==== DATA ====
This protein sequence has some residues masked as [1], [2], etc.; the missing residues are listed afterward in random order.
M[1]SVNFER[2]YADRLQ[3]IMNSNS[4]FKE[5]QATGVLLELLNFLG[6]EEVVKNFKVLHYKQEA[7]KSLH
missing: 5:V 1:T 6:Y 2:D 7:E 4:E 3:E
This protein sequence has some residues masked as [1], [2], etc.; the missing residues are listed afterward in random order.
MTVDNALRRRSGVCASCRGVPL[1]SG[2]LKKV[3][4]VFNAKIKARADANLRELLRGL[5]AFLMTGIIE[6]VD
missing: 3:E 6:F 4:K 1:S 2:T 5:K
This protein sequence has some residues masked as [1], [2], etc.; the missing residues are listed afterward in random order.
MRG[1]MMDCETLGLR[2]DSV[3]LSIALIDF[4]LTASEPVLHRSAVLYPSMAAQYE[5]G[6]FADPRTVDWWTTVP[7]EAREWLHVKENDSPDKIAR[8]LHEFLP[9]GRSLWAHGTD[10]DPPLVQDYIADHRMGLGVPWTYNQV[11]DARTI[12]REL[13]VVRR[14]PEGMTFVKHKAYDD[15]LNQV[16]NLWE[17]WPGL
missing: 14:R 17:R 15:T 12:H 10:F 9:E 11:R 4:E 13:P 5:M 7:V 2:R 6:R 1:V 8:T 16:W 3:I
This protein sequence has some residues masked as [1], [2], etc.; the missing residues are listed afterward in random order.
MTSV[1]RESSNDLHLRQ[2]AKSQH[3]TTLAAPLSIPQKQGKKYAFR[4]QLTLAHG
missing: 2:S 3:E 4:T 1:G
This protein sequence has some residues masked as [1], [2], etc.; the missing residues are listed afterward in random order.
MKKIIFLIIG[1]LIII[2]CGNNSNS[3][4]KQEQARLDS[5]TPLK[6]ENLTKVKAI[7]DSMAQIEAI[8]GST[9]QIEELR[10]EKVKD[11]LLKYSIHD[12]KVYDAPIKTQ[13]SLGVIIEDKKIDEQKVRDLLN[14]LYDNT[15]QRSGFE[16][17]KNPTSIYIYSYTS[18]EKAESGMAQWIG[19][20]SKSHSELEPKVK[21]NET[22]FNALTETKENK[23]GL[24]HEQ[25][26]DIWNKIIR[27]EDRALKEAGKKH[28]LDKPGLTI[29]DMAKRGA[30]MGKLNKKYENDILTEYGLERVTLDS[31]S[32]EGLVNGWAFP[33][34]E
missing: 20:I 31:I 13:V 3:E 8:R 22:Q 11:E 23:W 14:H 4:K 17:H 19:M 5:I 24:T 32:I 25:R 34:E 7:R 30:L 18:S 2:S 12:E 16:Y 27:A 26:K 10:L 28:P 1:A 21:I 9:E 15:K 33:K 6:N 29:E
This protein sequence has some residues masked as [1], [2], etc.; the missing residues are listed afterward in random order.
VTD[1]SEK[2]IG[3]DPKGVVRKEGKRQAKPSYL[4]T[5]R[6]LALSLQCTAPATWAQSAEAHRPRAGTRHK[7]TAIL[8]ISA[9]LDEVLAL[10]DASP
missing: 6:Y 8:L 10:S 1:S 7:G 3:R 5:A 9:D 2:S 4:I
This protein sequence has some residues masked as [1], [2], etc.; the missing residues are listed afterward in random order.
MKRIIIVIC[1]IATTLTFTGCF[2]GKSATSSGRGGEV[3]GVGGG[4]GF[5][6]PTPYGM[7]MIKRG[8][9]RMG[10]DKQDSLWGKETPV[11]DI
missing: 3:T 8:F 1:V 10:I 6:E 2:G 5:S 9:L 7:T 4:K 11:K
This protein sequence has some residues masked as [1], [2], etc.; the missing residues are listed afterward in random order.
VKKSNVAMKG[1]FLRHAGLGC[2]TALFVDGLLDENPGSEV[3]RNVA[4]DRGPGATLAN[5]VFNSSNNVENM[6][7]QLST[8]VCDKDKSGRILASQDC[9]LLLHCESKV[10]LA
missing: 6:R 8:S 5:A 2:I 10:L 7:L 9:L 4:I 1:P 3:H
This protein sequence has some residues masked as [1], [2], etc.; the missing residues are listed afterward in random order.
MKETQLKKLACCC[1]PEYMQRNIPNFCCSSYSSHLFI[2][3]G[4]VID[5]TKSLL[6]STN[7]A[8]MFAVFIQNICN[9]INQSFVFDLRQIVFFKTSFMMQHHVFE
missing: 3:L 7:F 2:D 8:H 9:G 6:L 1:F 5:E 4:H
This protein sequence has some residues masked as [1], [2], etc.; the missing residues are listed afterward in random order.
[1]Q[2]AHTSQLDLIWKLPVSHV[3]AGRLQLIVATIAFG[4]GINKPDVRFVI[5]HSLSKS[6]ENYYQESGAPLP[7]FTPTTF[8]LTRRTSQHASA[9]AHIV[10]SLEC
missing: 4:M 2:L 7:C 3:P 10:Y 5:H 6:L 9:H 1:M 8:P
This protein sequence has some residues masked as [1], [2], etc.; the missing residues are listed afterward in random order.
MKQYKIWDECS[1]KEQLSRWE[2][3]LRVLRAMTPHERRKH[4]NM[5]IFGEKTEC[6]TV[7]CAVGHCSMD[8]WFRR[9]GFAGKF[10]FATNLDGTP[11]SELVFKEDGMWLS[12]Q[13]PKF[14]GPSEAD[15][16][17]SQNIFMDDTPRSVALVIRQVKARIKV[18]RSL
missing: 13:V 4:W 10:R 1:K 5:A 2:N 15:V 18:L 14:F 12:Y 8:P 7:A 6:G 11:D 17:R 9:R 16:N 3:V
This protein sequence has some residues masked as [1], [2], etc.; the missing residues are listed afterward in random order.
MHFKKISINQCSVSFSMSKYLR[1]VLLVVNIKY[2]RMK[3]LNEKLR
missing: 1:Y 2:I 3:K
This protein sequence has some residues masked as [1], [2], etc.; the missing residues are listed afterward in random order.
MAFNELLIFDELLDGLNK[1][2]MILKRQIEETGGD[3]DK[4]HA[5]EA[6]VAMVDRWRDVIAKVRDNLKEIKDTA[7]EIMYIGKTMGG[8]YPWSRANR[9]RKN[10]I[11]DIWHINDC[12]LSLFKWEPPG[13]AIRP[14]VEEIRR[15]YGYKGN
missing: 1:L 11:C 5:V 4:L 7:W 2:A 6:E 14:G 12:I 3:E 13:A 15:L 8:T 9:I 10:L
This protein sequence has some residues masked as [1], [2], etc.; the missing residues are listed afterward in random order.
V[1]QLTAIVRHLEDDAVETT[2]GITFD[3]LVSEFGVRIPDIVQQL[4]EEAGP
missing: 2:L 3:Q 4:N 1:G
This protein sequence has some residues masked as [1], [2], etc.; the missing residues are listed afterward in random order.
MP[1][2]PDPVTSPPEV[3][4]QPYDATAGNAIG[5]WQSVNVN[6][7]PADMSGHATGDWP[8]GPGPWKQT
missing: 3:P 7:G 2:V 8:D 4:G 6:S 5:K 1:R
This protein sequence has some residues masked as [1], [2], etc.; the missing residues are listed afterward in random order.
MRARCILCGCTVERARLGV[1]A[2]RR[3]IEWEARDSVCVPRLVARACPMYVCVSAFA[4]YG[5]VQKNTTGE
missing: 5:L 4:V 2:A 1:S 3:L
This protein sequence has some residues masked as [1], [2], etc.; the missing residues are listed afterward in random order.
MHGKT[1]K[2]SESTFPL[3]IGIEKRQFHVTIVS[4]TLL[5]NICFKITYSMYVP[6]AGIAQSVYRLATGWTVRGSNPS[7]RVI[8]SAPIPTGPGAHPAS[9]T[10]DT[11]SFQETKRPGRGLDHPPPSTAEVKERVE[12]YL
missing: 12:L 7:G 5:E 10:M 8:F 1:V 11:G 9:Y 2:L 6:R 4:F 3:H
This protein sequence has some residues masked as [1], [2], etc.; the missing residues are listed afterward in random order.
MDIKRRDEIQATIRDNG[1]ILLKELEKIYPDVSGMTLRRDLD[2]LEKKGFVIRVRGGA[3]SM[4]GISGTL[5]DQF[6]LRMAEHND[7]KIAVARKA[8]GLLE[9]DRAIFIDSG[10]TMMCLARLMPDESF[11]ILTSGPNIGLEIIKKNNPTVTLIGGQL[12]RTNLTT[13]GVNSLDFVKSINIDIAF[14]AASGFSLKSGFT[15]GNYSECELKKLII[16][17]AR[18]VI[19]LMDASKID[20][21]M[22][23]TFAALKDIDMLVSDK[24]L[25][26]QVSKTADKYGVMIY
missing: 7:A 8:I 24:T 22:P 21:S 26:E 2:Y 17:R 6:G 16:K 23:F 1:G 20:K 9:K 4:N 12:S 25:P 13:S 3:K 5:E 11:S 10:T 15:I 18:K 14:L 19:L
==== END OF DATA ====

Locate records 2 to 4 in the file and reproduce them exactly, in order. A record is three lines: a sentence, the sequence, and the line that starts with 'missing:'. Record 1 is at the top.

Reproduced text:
This protein sequence has some residues masked as [1], [2], etc.; the missing residues are listed afterward in random order.
MTVDNALRRRSGVCASCRGVPL[1]SG[2]LKKV[3][4]VFNAKIKARADANLRELLRGL[5]AFLMTGIIE[6]VD
missing: 3:E 6:F 4:K 1:S 2:T 5:K
This protein sequence has some residues masked as [1], [2], etc.; the missing residues are listed afterward in random order.
MRG[1]MMDCETLGLR[2]DSV[3]LSIALIDF[4]LTASEPVLHRSAVLYPSMAAQYE[5]G[6]FADPRTVDWWTTVP[7]EAREWLHVKENDSPDKIAR[8]LHEFLP[9]GRSLWAHGTD[10]DPPLVQDYIADHRMGLGVPWTYNQV[11]DARTI[12]REL[13]VVRR[14]PEGMTFVKHKAYDD[15]LNQV[16]NLWE[17]WPGL
missing: 14:R 17:R 15:T 12:H 10:F 9:E 11:R 4:E 13:P 5:M 7:V 2:R 6:R 1:V 8:T 16:W 3:I
This protein sequence has some residues masked as [1], [2], etc.; the missing residues are listed afterward in random order.
MTSV[1]RESSNDLHLRQ[2]AKSQH[3]TTLAAPLSIPQKQGKKYAFR[4]QLTLAHG
missing: 2:S 3:E 4:T 1:G